Quadriplegic Misconceptions

Category:  Opinions
Thursday, February 21st, 2019 at 10:11 AM

What is a quadriplegic? Most would give a simple answer. “It’s when all four limbs are disabled.”

That definition is a very vague representation of the actual meaning, though, and it took me becoming one to find out. The actual definition is, “being paralyzed at least some in all four limbs.” It’s not that big of a difference in definition, but the words impact greatly.

Let me give you an example. We all know that if someone cannot use their arms and legs, they are considered quadriplegic. What most people do not know is that someone can be considered quadriplegic if only their pinkies and big toes are paralyzed. It does not have to be the entirety of all of the limbs. It only needs to a piece of each limb.

Most quadriplegics are in this category. Take for instance me; I can still move my arms, but I cannot move my legs or my hands.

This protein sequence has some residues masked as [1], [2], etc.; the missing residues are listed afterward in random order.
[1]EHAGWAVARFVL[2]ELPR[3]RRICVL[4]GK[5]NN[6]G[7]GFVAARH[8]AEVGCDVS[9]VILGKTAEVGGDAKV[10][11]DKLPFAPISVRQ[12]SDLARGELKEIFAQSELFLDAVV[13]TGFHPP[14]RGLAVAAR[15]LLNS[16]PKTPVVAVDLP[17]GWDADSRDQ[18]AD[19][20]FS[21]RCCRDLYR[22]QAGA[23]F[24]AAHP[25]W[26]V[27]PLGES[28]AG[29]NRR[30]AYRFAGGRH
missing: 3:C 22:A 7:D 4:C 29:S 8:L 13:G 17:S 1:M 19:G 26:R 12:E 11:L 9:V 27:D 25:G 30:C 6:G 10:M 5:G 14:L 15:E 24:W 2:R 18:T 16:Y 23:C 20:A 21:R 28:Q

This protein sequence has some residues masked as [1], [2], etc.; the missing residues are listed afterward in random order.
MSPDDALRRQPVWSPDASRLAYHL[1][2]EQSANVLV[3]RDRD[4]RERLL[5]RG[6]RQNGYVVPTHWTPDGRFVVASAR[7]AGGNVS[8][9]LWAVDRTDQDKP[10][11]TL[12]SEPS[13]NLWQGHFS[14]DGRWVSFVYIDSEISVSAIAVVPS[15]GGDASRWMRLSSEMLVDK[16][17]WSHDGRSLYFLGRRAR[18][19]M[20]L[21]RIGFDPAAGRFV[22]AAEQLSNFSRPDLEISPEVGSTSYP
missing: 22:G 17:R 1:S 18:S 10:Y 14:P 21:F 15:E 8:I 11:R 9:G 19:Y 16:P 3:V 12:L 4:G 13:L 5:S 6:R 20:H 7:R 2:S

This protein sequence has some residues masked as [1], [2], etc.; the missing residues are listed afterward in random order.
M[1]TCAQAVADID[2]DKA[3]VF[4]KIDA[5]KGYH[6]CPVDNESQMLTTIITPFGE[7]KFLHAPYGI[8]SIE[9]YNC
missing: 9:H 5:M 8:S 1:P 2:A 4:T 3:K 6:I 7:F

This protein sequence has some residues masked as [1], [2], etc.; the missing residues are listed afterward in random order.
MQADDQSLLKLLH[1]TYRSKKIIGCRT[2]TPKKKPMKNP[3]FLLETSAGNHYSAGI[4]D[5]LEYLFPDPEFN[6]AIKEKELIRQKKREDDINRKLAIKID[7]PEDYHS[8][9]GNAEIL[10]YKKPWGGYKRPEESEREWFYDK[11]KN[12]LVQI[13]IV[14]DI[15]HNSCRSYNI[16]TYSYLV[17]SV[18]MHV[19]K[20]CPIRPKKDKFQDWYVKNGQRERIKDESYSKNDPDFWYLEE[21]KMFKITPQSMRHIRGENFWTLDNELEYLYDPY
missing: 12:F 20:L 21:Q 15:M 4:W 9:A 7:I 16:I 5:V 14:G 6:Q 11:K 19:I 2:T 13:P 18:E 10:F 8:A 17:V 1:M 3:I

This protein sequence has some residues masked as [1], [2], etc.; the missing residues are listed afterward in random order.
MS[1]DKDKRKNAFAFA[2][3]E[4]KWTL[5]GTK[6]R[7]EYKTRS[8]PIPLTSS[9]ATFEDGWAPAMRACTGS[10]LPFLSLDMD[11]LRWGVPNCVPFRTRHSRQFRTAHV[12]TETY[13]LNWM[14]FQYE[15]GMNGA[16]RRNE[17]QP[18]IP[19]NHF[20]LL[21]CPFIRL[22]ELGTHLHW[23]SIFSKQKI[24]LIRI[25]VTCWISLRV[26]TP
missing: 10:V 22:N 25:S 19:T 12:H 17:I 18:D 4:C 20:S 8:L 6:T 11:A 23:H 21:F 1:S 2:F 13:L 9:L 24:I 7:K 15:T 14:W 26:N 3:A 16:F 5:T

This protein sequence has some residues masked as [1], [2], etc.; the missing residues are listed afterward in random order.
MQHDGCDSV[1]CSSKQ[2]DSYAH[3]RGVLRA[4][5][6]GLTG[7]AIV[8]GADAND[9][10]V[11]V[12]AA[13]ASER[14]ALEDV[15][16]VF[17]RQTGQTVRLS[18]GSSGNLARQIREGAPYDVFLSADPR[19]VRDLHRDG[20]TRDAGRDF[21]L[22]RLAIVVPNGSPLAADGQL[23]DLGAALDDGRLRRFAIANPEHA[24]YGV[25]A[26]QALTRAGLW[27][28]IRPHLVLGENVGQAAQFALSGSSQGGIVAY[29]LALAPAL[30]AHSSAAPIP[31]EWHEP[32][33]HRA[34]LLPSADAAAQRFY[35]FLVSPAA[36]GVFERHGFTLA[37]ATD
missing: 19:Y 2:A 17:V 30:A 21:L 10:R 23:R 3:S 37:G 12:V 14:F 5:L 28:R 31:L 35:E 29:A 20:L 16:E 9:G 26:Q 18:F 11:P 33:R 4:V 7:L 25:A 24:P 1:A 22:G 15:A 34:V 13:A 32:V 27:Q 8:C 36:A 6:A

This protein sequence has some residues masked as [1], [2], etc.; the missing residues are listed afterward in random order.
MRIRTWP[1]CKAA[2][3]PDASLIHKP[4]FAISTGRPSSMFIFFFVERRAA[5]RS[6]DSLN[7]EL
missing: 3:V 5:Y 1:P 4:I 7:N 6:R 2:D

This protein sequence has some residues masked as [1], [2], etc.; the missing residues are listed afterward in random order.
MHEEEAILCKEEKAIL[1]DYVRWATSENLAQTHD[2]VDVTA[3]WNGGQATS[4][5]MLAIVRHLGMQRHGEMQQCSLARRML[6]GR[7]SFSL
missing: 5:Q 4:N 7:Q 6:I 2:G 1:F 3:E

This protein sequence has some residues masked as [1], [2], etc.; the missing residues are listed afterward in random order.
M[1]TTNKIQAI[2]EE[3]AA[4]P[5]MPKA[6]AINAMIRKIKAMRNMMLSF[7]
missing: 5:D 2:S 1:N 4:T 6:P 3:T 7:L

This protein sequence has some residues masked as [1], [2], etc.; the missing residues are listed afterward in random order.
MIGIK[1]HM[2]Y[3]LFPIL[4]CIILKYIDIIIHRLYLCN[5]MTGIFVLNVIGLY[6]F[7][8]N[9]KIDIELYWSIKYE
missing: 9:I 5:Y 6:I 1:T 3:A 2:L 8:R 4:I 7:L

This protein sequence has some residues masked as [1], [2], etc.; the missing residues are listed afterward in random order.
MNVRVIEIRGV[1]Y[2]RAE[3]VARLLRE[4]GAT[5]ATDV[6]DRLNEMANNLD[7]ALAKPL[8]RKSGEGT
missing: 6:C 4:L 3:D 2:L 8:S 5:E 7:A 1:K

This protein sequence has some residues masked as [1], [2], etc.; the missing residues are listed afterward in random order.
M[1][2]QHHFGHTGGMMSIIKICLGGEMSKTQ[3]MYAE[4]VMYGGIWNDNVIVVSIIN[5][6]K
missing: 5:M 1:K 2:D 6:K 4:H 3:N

Most misconceptions of disability are taught early. When I was 16, I had a simple biology class that talked about paraplegia and quadriplegia. It frightened me. I would say to myself: “If I was either of them, I would want to be a para. At least I would have control of my arms.” To be honest, I think I might have jinxed myself.

I believe early education about disability needs to change. Most people are afraid to even talk to us. These misconceptions are only the starting point. People fear what they do not understand. A lot of early injuries and those born with disabilities are the ones who are hurt the most. They are the ones that are shoved in the back of class and ignored most of the time.

Sometimes they are even pitied. One of the worst things I see on social media is the “white knight” asking the “sad disabled girl” to prom. Prom is for close friends and dates. It is not to get the “I am the nice guy” reward.

In the end, basic education of disability needs to change. If we keep teaching these misconceptions, the gap between disability and ability will keep growing. Do you disagree? Let me know what you think.

Beau Bruneau | voices.spectator@gmail.com

Tags: voices

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